January 6, 2017 | Issue Brief on China
As 2016 drew to a close, China published its third space white paper, sustaining the pattern of publishing one every five years. This is consistent with the cycle of Five Year Plans that are central to Chinese economic and social planning efforts. China’s Space Activities in 2016 provides both an overview of China’s space achievements over the past five years and an outline of key projects and milestones for the next five years.
Much has been made of the white paper’s discussion of Chinese lunar, deep space, and manned space efforts. According to the white paper, a major focus during the next five years will be conducting several landings on the Moon. These missions, parts of the China Lunar Exploration Program (CLEP), build on the experience of deploying lunar orbiters and a rover, Yutu (“Jade Rabbit”), over the past several years. The immediate goal is to obtain and retrieve lunar soil samples (Chang’e-5) and to land a probe on the far side of the Moon (Chang’e-4). Chang’e-4 would make China the first nation to land an object on that side of the Moon.
In addition, Chinese space authorities expect to begin exploring the larger solar system. Thus far, China has not ventured beyond the Earth–Moon system. Its one attempt to do so (as a part of the Russian Phobos-GRUNT mission) was when the Russian mission failed during launch. The white paper states that China intends to launch a probe to Mars by 2020 and is also interested in dispatching probes to Jupiter and the asteroid belt.
The white paper also indicates that the Chinese will be launching resupply vehicles (Tianzhou) to the Tiangong-2 space lab so that they can conduct prolonged missions. This will help to support the broader goal of getting a larger, more advanced Chinese space station operational within the next five years. No indication is given, however, of any plans to land a Chinese astronaut on the Moon. Given the methodical approach China has taken thus far toward space, it is likely that they are currently studying the problem but will not incorporate manned spaceflights formally into space plans until they have successfully landed and returned robotic surveyors and samples.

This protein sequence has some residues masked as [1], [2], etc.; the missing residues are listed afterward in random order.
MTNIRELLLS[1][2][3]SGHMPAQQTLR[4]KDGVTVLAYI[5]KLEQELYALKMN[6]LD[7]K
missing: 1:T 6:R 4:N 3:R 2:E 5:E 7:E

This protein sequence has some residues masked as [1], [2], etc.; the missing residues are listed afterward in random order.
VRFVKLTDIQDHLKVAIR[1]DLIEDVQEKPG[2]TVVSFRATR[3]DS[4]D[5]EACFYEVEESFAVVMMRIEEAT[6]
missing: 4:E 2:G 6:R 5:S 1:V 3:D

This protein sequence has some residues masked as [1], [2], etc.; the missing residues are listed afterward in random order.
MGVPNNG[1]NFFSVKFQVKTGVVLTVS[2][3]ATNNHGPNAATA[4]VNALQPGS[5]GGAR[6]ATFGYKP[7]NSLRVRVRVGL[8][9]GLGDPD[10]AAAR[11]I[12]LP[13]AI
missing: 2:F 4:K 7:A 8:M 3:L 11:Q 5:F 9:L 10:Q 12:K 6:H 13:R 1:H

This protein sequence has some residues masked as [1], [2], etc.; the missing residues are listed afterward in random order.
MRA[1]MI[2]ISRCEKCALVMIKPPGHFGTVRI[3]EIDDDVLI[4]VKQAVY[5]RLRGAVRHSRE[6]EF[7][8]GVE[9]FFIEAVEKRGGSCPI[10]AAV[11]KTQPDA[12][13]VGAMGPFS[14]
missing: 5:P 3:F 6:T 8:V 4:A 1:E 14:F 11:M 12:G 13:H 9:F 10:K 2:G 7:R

In addition to such high-profile efforts, the white paper makes clear that PRC decision-makers will not be neglecting fundamental space support capabilities. The next five years will see the Chinese producing additional models of rockets, expanding the current range of Long March launch vehicles. They will also improve their Beidou indigenous satellite navigation system and field a variety of remote sensing systems (reconnaissance and surveillance satellites), including both electro-optical and synthetic aperture radar systems. The Chinese also expect the new Wenchang launch facility on Hainan Island to become fully operational by 2020.
Perhaps most striking, however, is the clear signal that Beijing is sending in this white paper about the relationship between space systems and terrestrial objectives. The Chinese will target improvements in their space information services capabilities, for example, at areas with large numbers of ethnic minorities, border areas, and islands in the sea. This reflects the importance the Chinese leadership has placed on maintaining a grip on such restive areas as Xinjiang and such key locations as the artificial islands in the South China Sea.
Similarly, the white paper emphasizes the role that the Beidou navigation system will play in supporting Xi Jinping’s One Belt, One Road initiative. This multibillion-dollar effort is expanding Chinese infrastructure throughout both Central Asia (the Silk Road Economic Belt) and the Indian Ocean (the 21st Century Maritime Silk Road). The white paper indicates that basic services will be provided to nations on these two routes by 2018. By increasing these regions’ reliance on Chinese satellite navigation data, Beijing hopes to limit the inroads of American and Russian systems and their associated political impact.